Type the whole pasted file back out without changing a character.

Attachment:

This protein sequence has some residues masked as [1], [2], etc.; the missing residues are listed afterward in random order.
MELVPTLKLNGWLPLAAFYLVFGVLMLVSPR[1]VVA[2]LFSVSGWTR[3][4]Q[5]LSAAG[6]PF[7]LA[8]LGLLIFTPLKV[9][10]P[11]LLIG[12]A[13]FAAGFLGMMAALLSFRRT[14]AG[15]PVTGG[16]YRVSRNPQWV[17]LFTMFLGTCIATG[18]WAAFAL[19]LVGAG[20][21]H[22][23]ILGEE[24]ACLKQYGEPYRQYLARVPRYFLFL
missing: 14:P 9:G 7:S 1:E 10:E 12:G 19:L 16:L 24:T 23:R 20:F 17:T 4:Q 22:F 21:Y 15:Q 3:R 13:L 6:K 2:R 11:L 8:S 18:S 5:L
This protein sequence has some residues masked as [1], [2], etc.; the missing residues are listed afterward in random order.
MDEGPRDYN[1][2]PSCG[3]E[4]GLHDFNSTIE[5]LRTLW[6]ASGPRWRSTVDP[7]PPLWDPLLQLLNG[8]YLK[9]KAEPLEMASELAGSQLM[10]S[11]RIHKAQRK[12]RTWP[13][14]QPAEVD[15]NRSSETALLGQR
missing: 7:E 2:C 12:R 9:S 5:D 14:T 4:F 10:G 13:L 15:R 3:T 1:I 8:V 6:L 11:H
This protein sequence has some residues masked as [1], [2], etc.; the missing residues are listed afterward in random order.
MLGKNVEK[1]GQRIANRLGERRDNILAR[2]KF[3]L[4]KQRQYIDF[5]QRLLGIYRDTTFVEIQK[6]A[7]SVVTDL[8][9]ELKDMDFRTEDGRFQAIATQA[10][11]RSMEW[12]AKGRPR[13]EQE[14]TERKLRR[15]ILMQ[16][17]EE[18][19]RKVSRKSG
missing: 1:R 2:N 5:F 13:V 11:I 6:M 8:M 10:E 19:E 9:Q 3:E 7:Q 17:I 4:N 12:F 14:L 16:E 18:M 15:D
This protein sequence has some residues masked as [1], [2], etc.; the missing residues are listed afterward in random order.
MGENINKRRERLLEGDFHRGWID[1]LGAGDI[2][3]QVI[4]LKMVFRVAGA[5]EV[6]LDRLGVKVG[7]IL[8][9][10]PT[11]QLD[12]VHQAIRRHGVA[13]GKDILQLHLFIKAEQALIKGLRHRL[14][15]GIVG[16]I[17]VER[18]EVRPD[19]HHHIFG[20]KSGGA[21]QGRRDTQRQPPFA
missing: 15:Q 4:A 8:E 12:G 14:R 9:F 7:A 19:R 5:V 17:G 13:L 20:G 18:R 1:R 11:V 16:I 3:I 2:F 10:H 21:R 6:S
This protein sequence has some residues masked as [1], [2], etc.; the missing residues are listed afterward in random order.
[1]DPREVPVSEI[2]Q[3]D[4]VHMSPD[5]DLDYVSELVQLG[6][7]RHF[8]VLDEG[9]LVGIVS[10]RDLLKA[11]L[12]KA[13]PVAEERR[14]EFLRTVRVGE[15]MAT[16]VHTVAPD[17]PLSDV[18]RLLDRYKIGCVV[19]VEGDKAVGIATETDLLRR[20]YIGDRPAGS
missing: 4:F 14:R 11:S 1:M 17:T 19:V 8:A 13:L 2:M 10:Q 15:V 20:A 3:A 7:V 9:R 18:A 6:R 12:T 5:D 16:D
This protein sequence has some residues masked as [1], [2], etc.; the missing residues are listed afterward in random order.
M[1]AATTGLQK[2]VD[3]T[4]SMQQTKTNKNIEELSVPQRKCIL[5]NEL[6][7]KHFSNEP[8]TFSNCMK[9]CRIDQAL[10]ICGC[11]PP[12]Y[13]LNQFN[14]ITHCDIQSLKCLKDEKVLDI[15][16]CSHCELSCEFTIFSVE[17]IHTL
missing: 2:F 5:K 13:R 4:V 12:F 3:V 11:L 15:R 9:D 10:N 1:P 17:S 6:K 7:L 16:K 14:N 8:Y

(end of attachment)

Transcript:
This protein sequence has some residues masked as [1], [2], etc.; the missing residues are listed afterward in random order.
MELVPTLKLNGWLPLAAFYLVFGVLMLVSPR[1]VVA[2]LFSVSGWTR[3][4]Q[5]LSAAG[6]PF[7]LA[8]LGLLIFTPLKV[9][10]P[11]LLIG[12]A[13]FAAGFLGMMAALLSFRRT[14]AG[15]PVTGG[16]YRVSRNPQWV[17]LFTMFLGTCIATG[18]WAAFAL[19]LVGAG[20][21]H[22][23]ILGEE[24]ACLKQYGEPYRQYLARVPRYFLFL
missing: 14:P 9:G 7:S 1:E 10:E 12:G 19:L 16:L 24:T 23:R 20:F 17:T 4:Q 22:F 21:Y 15:Q 3:R 13:L 6:K 2:R 11:L 8:S 18:S 5:L
This protein sequence has some residues masked as [1], [2], etc.; the missing residues are listed afterward in random order.
MDEGPRDYN[1][2]PSCG[3]E[4]GLHDFNSTIE[5]LRTLW[6]ASGPRWRSTVDP[7]PPLWDPLLQLLNG[8]YLK[9]KAEPLEMASELAGSQLM[10]S[11]RIHKAQRK[12]RTWP[13][14]QPAEVD[15]NRSSETALLGQR
missing: 7:E 2:C 12:R 9:S 5:D 14:T 4:F 10:G 13:L 15:R 3:T 1:I 8:V 6:L 11:H
This protein sequence has some residues masked as [1], [2], etc.; the missing residues are listed afterward in random order.
MLGKNVEK[1]GQRIANRLGERRDNILAR[2]KF[3]L[4]KQRQYIDF[5]QRLLGIYRDTTFVEIQK[6]A[7]SVVTDL[8][9]ELKDMDFRTEDGRFQAIATQA[10][11]RSMEW[12]AKGRPR[13]EQE[14]TERKLRR[15]ILMQ[16][17]EE[18][19]RKVSRKSG
missing: 1:R 2:N 5:F 13:V 11:I 6:M 8:M 10:E 19:E 9:Q 3:E 7:Q 17:I 4:N 12:F 14:L 16:E 18:M 15:D
This protein sequence has some residues masked as [1], [2], etc.; the missing residues are listed afterward in random order.
MGENINKRRERLLEGDFHRGWID[1]LGAGDI[2][3]QVI[4]LKMVFRVAGA[5]EV[6]LDRLGVKVG[7]IL[8][9][10]PT[11]QLD[12]VHQAIRRHGVA[13]GKDILQLHLFIKAEQALIKGLRHRL[14][15]GIVG[16]I[17]VER[18]EVRPD[19]HHHIFG[20]KSGGA[21]QGRRDTQRQPPFA
missing: 15:Q 4:A 8:E 12:G 14:R 9:F 7:A 19:R 5:V 17:G 13:L 20:G 18:R 1:R 11:V 16:I 3:I 2:F 10:H 21:R 6:S
This protein sequence has some residues masked as [1], [2], etc.; the missing residues are listed afterward in random order.
[1]DPREVPVSEI[2]Q[3]D[4]VHMSPD[5]DLDYVSELVQLG[6][7]RHF[8]VLDEG[9]LVGIVS[10]RDLLKA[11]L[12]KA[13]PVAEERR[14]EFLRTVRVGE[15]MAT[16]VHTVAPD[17]PLSDV[18]RLLDRYKIGCVV[19]VEGDKAVGIATETDLLRR[20]YIGDRPAGS
missing: 4:F 14:R 11:S 1:M 17:T 19:V 8:A 13:L 2:M 10:Q 15:V 20:A 3:A 7:V 9:R 18:A 6:R 12:T 5:D 16:D
This protein sequence has some residues masked as [1], [2], etc.; the missing residues are listed afterward in random order.
M[1]AATTGLQK[2]VD[3]T[4]SMQQTKTNKNIEELSVPQRKCIL[5]NEL[6][7]KHFSNEP[8]TFSNCMK[9]CRIDQAL[10]ICGC[11]PP[12]Y[13]LNQFN[14]ITHCDIQSLKCLKDEKVLDI[15][16]CSHCELSCEFTIFSVE[17]IHTL
missing: 2:F 5:K 13:R 4:V 12:F 3:V 11:L 15:R 9:D 10:N 1:P 17:S 6:K 7:L 16:K 14:N 8:Y